Josien de Klerk
Josien de Klerk is a medical anthropologist and Associate Professor at Leiden University College. She has extensive research experience in Eastern Africa on topics of aging, community-based and kinship care, HIV/AIDS and chronic caring, grief, stress and wellbeing and the politics and practices of public health interventions. Her current collaborative research focuses on narratives of good parenting and the politics of care amongst community counselors in a parenting intervention for mothers and infants in Johannesburg, South Africa. At LUC she holds the portfolio for societal engagement. Josien is co-convenor of the Leiden Medical Anthropology Network (LUMAN).
Josien de Klerk is a cultural and medical anthropologist and Associate Professor at Leiden University College. She is the co-PI of the collaborative project: ‘Good Parenting’: Evidence and Care-work in a home visiting program to promote maternal sensitivity and parental reflective functioning in Alexandra township, Johannesburg, South Africa’.
Josien obtained her PhD from the University of Amsterdam in 2011. Her PhD and subsequent Post-Doctoral research centered around aging in the era of AIDS in Kenya and Tanzania, looking at informal care, including self-care, of both affected and infected older people in rural and urban settings, using a storytelling framework and situating biographical stories historically. Her long-term ethnographic fieldwork is the basis of critical analysis of the politics around aging and care in the treatment-dominated AIDS landscape in East-Africa.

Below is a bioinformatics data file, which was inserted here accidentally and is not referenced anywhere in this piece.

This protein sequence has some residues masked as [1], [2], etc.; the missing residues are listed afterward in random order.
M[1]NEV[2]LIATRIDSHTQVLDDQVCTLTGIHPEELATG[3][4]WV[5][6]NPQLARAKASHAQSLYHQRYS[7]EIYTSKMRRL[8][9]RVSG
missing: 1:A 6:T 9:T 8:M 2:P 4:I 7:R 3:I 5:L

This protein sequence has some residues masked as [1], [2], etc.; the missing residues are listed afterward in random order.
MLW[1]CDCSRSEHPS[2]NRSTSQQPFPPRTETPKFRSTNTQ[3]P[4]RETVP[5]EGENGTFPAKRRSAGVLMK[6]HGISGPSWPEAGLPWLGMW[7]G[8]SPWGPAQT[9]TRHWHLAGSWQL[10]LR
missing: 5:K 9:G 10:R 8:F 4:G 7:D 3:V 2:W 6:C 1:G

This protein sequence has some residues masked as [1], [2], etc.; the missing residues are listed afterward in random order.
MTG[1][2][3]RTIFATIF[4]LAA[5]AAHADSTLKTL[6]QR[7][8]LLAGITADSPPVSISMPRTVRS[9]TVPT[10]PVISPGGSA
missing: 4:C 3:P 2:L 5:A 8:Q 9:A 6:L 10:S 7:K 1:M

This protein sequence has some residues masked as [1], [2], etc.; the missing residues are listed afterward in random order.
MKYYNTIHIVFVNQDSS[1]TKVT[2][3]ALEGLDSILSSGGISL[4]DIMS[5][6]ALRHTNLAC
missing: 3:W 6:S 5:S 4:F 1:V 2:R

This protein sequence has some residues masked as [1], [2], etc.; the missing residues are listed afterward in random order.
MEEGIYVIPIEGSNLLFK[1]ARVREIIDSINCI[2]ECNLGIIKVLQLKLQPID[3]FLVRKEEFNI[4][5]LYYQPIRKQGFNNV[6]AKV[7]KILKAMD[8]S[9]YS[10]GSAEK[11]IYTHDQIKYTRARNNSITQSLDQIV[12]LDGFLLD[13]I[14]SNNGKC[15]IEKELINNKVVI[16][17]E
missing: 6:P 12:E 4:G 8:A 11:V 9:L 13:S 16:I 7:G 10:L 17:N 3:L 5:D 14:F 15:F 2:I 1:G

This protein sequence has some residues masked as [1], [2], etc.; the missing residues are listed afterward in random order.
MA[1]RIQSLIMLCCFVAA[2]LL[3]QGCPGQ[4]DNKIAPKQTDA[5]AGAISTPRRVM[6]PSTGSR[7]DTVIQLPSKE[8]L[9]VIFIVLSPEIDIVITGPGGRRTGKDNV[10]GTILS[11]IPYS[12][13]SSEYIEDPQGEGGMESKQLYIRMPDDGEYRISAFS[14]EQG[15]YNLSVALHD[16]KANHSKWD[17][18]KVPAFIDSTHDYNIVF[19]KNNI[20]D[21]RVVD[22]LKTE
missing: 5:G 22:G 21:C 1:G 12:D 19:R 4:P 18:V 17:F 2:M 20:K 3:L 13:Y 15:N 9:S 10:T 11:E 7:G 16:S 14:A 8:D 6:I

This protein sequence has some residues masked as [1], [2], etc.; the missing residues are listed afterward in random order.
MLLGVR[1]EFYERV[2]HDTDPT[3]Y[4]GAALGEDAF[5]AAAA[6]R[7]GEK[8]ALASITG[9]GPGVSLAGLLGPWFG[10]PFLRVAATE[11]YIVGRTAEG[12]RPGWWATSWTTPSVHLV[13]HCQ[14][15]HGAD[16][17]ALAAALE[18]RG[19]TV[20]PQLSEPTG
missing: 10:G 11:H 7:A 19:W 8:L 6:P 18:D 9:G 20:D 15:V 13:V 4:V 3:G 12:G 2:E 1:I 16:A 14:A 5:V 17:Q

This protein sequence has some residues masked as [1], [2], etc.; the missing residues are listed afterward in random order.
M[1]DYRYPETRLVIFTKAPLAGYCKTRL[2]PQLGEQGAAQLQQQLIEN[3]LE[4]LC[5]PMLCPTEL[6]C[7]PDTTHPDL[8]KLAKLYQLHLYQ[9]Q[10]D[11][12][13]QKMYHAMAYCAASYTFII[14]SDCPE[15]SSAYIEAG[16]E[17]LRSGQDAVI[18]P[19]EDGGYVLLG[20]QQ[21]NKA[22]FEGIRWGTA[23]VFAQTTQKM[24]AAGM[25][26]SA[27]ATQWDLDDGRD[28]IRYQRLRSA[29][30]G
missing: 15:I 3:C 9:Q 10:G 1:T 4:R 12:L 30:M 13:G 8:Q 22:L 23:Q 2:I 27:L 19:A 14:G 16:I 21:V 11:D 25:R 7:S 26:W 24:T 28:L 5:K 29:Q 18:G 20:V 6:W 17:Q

For the Amsterdam Institute for Social Science Research in Amsterdam, Josien is the senior social scientist in an interdisciplinary project (2019-2023) aiming to improve availability, access to and retention in HIV Care in rural Tanzania. This project amongst others pilots a model of decentralized HIV care
Josien has alternated an academic career with applied research and project management for different NGOs, including Doctors without Borders and World Granny. At LUC she holds the portfolio for societal engagement and is involved in making visible LUC’s unique approaches to engaged teaching and research in the city of the Josien is a member of the Knowledge Platform Senior Friendly City and collaborates with local partners in her teaching.
Next to that, Josien is co-convenor of the Leiden Medical Anthropology Network (LUMAN). She also produced two podcasts for Leiden University titled "An Aging World" and "Anthropologic". These podcasts can be found here.
Recurrent themes in Josien’s research include aging and (grand)parenting, chronic caring and living with chronic conditions, stress, grief, and wellbeing, community-based and kinship care and the politics and practices of (global) health interventions.
Her current collaborative research focuses on the making of evidence and the evidence of care-work in home-visit reports produced in a parenting intervention directed at pregnant mothers and mothers of infants in Johannesburg, South Africa over the 10-year life of the intervention.
In her teaching Josien aims to experiment with different ways of learning, using creative approaches.
- Health and Development: HIV/AIDS in Africa
- Aging and Society
- Medical Anthropology
- Research Design
- Reynolds Lindsey Moyer Eileen Meta Judith Erio Tusajigwe de Klerk Josien (2023), Mediating immediacy in the era of ‘treat all’: The (chrono)logics of HIV treatment initiation in Shinyanga, Tanzania, Social Science & Medicine 338: 116317 (116317).
- Okere N.E., Meta J., Maokola W., Martelli G., Praag E. van, Naniche D., Gomez G.B., Pozniak A., Rinke de Wit T., Klerk J. de & Hermans S. (2022), Quality of care in a differentiated HIV service delivery intervention in Tanzania: a mixed-methods study, PLoS ONE 17(3): 1-25 (0265307).